In the social sphere, the financial sector is a kind of collective psychopath, destroying the health of the economy for its private gratification. We honour the psychopath in our current world. It is the world of private gratification of private power. We give power to the psychopath, while denuding and deriding the common good that arises from our common world.

All private wealth is won at the expense of the commons. What we are witnessing right now are the new enclosure acts, the new clearances. We are beings born of the commons and not only our economic, but also our mental and emotional health, is measured by how much we bring to the common good.

Democracy

“If you don’t find God in the next person you meet, it is a waste of time looking for him further.” Gandhi

I saw a BBC reporter interviewing a community activist in one of the riot areas. The activist compared what was happening to the Arab Spring. “But this is a democracy,” the reporter said, in a slightly hurt tone.

Is it though?

There are four pillars to a functioning democracy. We need an effective police force, a free press, rational political institutions and an efficient financial system. All of them must be regulated and free from corruption. What we have instead is a corrupt police force in hock to a corrupt press, with corrupt politicians serving the interests of a corrupt financial elite. Corruption from top to bottom. Corruption in every avenue of our public life. Top policemen taking bribes, politicians on the make, an intrusive and bullying press, distracting us with trivia and gossip, while covering up its own illegal practices, and a City of Londonwhich is entirely out of regulatory control, and which is plundering the nation’s resources for its own private gain.

And you wonder why the young riot?

The kids are looting the shops.

The banks are looting the nation.

Then we have the Labour Party – the Party created by the working class in the early part of the last century to institute socialist policies through democratic means – being seduced by high finance, and taking part in the financial rape of this country. Tony Blair amassing a personal fortune by taking us to war. Gordon Brown bailing out the banks and indebting the nation, borrowing money from the banks to give to the banks, imposing dangerous levels of debt on future generations. Peter Mandelson declaring: “We are all Thatcherites now.” What hope for us when even our own party stands against us?

The Empire of Things

“These people are living in a financial prison, and this is a prison riot.”

Max Keiser on the Keiser Report, 16/08/2008   

We’ve had over 30 years of rampant individualism, of consumerism, of me-ism and the devil take the hindmost; 30 years of mortgaging our future to pay for our present consumption; 30 years of selling off our birthright for a mess of consumerist pottage; 30 years of corruption and greed, of the worship of Things. It is an Empire of Things. So we have our technology and our consumer durables, our computers and our mobile phones, our technical baubles. Well some of us have. Many of us don’t have these Things. The young in particular, don’t have these Things. The young from the sink estates, the second and third generation underclass.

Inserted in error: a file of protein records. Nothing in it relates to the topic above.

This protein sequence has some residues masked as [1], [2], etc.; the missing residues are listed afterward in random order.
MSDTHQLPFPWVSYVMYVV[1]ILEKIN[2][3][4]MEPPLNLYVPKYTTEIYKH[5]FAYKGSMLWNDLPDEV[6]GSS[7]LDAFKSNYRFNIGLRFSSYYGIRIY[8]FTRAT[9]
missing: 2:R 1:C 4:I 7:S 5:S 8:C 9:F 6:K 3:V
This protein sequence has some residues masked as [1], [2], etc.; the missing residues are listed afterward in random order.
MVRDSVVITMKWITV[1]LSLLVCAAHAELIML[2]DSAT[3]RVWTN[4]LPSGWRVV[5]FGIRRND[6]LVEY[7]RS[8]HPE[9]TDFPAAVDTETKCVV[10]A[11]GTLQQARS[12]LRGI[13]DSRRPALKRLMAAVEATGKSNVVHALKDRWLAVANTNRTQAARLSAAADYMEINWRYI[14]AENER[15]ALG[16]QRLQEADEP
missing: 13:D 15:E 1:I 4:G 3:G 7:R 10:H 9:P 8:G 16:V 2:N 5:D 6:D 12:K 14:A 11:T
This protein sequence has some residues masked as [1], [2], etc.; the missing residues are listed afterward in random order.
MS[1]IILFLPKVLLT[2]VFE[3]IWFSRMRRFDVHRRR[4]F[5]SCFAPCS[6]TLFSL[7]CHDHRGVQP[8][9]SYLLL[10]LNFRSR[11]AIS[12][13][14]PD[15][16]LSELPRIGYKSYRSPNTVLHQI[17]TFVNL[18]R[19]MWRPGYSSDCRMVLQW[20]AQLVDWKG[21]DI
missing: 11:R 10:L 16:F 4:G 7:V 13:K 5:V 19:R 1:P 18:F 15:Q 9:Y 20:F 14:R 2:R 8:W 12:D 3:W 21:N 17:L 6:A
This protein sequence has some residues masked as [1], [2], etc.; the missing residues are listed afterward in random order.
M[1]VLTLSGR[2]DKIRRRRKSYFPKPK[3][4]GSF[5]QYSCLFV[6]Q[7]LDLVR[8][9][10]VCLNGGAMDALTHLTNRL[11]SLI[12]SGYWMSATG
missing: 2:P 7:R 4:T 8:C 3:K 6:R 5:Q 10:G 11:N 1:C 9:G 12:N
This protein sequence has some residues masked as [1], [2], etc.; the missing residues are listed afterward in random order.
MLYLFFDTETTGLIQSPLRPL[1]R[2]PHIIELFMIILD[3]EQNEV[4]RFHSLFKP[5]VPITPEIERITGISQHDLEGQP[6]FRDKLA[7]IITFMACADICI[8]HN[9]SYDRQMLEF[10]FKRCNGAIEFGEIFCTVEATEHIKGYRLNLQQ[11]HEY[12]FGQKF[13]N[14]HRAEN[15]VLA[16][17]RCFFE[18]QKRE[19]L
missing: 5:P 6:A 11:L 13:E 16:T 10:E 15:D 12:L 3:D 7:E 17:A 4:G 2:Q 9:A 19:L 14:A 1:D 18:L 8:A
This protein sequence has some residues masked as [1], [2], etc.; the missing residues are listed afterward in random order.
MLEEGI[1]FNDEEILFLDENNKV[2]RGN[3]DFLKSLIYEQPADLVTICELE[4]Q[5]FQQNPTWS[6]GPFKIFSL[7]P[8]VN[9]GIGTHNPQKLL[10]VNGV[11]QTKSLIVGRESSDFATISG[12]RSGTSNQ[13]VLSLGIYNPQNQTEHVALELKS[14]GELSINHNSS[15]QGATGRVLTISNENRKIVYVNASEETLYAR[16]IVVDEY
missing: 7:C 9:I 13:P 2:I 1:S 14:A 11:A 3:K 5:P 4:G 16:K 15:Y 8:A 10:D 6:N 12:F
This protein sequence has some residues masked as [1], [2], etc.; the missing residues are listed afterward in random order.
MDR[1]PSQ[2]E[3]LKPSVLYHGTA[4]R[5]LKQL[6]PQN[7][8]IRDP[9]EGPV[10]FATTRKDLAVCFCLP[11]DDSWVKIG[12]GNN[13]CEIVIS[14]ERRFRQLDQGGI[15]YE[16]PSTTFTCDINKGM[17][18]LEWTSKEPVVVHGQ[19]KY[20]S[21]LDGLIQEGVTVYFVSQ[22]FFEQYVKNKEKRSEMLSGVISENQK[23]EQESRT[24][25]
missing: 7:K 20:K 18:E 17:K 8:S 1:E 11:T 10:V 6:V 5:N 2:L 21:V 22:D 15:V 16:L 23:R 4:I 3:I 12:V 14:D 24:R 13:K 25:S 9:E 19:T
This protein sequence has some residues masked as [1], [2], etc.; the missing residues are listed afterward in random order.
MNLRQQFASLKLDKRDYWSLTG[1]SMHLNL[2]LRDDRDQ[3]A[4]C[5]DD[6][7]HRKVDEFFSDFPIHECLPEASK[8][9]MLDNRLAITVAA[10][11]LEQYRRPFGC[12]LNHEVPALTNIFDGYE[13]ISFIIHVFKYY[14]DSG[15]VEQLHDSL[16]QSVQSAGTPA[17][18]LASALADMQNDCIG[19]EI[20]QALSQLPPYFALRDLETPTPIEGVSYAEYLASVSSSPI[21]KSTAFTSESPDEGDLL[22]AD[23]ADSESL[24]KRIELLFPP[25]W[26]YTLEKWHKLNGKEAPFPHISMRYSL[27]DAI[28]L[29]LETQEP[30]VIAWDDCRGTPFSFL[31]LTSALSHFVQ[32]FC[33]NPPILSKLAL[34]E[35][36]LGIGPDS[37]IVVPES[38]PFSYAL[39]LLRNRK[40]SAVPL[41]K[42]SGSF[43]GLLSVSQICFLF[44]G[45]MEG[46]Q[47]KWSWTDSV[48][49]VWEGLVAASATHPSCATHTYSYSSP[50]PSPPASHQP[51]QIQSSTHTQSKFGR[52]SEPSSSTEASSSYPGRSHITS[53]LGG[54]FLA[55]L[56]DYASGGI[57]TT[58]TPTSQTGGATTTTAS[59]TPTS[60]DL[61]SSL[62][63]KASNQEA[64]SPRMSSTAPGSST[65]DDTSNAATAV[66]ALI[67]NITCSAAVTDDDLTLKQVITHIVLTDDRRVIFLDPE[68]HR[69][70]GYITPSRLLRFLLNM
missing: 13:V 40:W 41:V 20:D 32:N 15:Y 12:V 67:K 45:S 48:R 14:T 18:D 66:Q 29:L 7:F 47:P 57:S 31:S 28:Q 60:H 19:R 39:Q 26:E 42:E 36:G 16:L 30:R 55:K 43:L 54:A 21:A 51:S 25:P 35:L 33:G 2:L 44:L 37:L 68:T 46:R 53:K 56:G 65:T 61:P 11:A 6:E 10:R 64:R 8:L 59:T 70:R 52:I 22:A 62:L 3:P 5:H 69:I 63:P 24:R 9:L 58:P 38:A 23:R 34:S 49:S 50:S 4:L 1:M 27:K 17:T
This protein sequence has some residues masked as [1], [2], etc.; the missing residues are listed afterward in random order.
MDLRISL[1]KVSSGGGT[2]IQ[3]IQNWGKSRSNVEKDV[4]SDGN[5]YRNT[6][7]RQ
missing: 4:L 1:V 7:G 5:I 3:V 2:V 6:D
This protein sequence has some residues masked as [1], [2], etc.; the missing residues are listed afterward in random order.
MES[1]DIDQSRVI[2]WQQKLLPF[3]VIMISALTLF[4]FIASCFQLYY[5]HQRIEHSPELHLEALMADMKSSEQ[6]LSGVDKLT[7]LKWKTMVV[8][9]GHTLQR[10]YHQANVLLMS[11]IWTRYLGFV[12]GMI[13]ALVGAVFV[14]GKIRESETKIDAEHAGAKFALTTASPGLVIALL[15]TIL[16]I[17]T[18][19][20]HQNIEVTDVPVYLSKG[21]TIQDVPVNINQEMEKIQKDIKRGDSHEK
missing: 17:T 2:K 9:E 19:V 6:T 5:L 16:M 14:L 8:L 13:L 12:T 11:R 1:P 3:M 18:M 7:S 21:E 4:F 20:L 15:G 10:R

So we’ve set these Things up in place of our values. We’ve substituted them for the social ties that used to bind us together, and we’ve told the young who can’t afford these Things, that they are the only measure of value, that you don’t count unless you can flaunt these Things in the faces of your peers. That only Things count. And then society starts to break down under the pressure of the new Feudal arrangements, in which we are becoming economic vassals paying homage to debt, and the kids take to the streets in a blind fury of acquisitive excitement. And what do they do? They steal. They loot. They plunder. They obey the rules laid down on them by the Empire of Things. They collect the very Things we told them to, declaring fealty to the Things that are our Lords in the new fiefdom of debt.

They do what we tell them to do and then we punish them for it.

The bankers have plundered the economy, and they have been rewarded. The politicians have plundered their expenses, and they still sit in Parliament. The Murdoch Press have corrupted our values, and yet they are still allowed to own newspapers. The police have taken bribes, and yet they talk brazenly of the criminality of the streets.

Young people are put in gaol for the theft of a bottle of water, while bankers are given bonuses for the plunder of nations. People are losing their homes because their children are suspected of rioting, while politicians, who claimed for multiple homes on their expenses, are allowed to bleat on about rioters and looters from their privileged position in the House of Commons.

It’s at this point that I would like to agree with Margaret Thatcher. As she said: “People have got the entitlements too much in mind, without the obligations. There’s no such thing as entitlement, unless someone has first met an obligation.”

To whom do we owe the obligation? To society, of course.